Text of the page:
These roles almost always require a PhD. In fact, we conducted an analysis of LinkedIn profiles of machine learning scientists and researchers. We found that:
This isn’t always the case. For example, research scientist roles at Toyota require a bachelor’s or master’s in a quantitative field, while a Ph.D. in machine learning, robotics, or computer vision is a preferred qualification.
Many ML scientists make the switch from academia. In fact, almost all FAANG companies hire extensively from Ph.D. programs.
For some, it can be a tough transition, and PhDs should be prepared for a number of cultural and technological differences between university and private company research environments. They include:
Ultimately, many from an academic background tend to enjoy private research environments, as they’re continually challenged and paid well to work on really interesting, cutting-edge tech.
Here’s a look at the average salary by role:
Interviews for machine learning roles tend to dive deep into ML techniques and methodologies. You’ll definitely face ML algorithm questions and Python ML questions, as well as machine learning system design and case studies questions.
Here are some examples of the types of questions you might face in a machine learning interview:
The sign of the coefficient is important. If you have a positive sign on the coefficient, then that means, all else equal, the variable has a higher likelihood of having a positive influence on your outcome variable.
compute_deviationthat takes in a list of dictionaries with a key and a list of integers and returns a dictionary with the standard deviation of each list.
Note: This should be done without using the NumPy built-in functions.
Before you jump into this deviation coding problem, first define how you will compute the standard deviation without using the NumPy function. This means we have to build a function to calculate the standard deviation through the formula.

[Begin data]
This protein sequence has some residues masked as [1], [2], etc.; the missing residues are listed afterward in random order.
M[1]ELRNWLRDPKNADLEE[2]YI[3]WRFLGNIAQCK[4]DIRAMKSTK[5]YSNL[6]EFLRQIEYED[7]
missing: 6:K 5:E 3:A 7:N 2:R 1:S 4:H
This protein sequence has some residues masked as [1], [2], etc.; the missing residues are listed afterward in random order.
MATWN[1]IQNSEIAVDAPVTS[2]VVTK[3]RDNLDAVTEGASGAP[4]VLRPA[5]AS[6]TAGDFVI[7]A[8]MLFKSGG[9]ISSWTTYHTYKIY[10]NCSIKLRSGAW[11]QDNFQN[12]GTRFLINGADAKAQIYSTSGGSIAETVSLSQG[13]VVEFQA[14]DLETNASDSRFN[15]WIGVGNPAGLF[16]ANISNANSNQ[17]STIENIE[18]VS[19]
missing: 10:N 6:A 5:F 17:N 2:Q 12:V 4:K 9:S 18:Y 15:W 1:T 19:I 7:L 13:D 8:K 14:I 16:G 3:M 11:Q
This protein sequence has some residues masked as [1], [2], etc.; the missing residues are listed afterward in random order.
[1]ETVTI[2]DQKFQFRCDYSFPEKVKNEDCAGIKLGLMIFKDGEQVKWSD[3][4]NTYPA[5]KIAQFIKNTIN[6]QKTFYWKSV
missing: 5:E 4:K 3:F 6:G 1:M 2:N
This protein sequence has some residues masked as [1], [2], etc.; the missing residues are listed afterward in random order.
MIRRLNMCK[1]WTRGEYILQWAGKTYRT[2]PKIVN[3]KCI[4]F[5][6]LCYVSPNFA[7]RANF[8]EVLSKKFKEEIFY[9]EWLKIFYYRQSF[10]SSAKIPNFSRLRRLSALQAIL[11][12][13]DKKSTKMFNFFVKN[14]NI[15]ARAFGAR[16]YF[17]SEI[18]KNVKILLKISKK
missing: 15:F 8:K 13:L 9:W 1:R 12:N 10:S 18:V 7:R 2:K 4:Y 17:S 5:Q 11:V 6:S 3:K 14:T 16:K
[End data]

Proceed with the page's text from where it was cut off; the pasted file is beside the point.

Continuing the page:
decreasing_valuesto return an array of integers so that the subsequent integers in the array get filtered out if they are less than an integer in a later index of the array.
This Python array problem is difficult because it seems like it requires logic around addition and deletion from an array. The problem states that we want continuous decreasing values from the first element in the array until the end.
Multiple linear regression is a method that uses several independent variables to predict or explain the dependent variable we are interested in. When using this technique, we assume that the independent or explanatory variables are also independent of one another (i.e., the values do not affect one another).
Note: Use Euclidean distance as your closeness metric. You may not use the Scikit-learn library.
This KNN question requires you first to define the metric. In this case, we know it’s Euclidean distance. Then, you would define a helper to calculate the distance between and every data point in our dataframe.
This course is designed to help you with everything you need to know about Machine Learning Algorithms: